It used to be the case that bloodthirsty vampires and fanged creatures of the night were the stuff of nightmares and terrifying children's fairytales.
Not any more, according to the bestselling writer, Neil Gaiman. They're all a little toothless these days, he says, and nothing like the true-blue bloodsuckers of old.
Vampires are now over-populating popular culture to the point where they are just not scary, Mr Gaiman said as he picked up the CILIP Carnegie medal for his gothic children's story The Graveyard Book, about an orphan raised by ghosts.
Speaking to The Independent, he likened the glut of vampires in books, films and television shows – from the Twilight series to the growth of paranormal romance fiction – to a cockroach infestation. He said he had originally wanted to create a vampire character for his next book but had later decided against it.
"The saddest thing is that it runs the risk of making vampires not scary. I will be glad when the glut is over. Maybe they will be scary again. I like my creatures of the night a little nocturnal," he said.
"My next big novel was going to have a vampire. Now, I'm probably not. They are everywhere, they're like cockroaches."
He said he hoped that mainstream culture would lose its interest in the undead so that vampire fiction could regain its potency. "Maybe it's time for this to play out and go away. It's good sometimes to leave the field fallow. I think some of this stuff is being over-farmed," he said.
Many in the horror fiction community felt that the rise of glamorous, fanged creations in books and shows such as True Blood (based on Charlaine Harris's novels), the Night World series and The Vampire Diaries by LJ Smith, and Twilight, Stephanie Meyer's series of books which have been turned into blockbuster films, have helped to create a new generation of "softer" vampires. Sam Stone, a member of the British Fantasy Society and creator of The Vampire Gene Trilogy, said the fault lay with the "huge influx on the market of paranormal romances and teen vampire fiction".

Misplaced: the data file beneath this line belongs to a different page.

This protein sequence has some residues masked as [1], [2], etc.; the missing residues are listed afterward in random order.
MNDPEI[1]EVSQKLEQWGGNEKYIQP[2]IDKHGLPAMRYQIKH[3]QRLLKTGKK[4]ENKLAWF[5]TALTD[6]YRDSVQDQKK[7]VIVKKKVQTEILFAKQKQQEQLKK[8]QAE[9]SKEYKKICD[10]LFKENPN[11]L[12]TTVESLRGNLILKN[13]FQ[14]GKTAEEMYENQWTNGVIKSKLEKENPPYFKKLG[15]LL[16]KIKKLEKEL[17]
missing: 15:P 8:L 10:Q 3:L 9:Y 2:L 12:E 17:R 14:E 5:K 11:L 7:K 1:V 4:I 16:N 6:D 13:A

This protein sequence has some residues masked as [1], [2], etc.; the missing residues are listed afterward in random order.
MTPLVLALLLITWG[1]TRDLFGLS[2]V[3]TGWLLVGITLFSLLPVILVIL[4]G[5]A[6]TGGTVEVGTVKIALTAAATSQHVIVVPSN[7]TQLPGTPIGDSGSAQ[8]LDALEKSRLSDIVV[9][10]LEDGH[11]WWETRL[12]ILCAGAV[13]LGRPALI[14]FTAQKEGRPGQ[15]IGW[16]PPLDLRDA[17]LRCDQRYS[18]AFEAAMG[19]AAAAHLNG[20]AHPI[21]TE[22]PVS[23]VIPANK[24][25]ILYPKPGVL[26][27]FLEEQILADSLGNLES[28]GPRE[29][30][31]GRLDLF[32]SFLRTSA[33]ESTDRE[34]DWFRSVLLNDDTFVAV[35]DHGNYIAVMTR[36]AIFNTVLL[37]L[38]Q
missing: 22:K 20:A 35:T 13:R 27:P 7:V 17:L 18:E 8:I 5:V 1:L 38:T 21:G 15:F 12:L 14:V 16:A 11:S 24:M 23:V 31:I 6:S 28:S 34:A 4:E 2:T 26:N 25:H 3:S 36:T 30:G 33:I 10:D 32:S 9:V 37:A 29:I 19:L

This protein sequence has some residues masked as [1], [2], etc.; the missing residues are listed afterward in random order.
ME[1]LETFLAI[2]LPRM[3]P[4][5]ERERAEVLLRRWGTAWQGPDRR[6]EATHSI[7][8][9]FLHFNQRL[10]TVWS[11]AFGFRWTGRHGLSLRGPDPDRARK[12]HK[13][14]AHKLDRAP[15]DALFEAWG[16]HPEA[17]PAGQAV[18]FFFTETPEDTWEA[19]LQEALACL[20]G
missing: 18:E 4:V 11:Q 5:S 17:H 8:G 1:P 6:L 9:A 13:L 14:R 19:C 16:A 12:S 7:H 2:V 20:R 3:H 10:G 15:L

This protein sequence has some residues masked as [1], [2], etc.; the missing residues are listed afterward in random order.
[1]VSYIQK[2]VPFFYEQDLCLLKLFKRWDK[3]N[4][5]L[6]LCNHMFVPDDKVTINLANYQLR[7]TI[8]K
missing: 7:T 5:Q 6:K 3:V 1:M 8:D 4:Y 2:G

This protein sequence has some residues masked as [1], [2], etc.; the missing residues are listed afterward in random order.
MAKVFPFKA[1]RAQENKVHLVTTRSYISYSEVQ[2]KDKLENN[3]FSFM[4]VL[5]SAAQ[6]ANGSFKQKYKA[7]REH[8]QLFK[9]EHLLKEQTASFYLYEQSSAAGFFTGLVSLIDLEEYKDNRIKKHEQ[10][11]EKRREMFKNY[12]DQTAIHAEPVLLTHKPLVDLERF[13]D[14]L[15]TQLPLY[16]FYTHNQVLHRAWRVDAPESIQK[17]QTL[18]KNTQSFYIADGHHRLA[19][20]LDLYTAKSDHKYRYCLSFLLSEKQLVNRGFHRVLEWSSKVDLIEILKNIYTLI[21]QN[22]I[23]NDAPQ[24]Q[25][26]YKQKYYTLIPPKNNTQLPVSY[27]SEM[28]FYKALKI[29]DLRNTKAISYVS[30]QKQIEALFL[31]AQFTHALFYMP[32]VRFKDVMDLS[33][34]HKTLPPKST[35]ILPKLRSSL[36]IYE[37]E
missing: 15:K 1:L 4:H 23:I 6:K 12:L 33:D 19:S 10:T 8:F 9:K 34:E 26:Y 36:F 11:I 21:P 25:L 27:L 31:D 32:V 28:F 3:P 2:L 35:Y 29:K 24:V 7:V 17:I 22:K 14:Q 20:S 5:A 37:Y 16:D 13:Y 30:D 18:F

"I personally think vampires should not be depicted as vegetarians, as they are by Meyer. In other books, they tend to be quite neurotic. Bram Stoker's Dracula was so good because it was dark, multi-layered with violence that was inferred. Teen vampire fiction is spoiling that," she said.
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Graham Marks, children's author, said Ms Meyer had created a crossover genre that did not stick to the rules of classic vampire fiction. "The two things that vampires are supposed to be is scary and sexy, but I don't think the characters in Twilight are either scary or sexy. Meyer took a genre and mixed it up. Other writers jumped on the bandwagon," he said.
The Graveyard Book is the first children's book to win the Carnegie award, and has also won America's most prestigious children's book prize, the Newbery medal. It is soon to be adapted for film, with Neil Jordan` as director.
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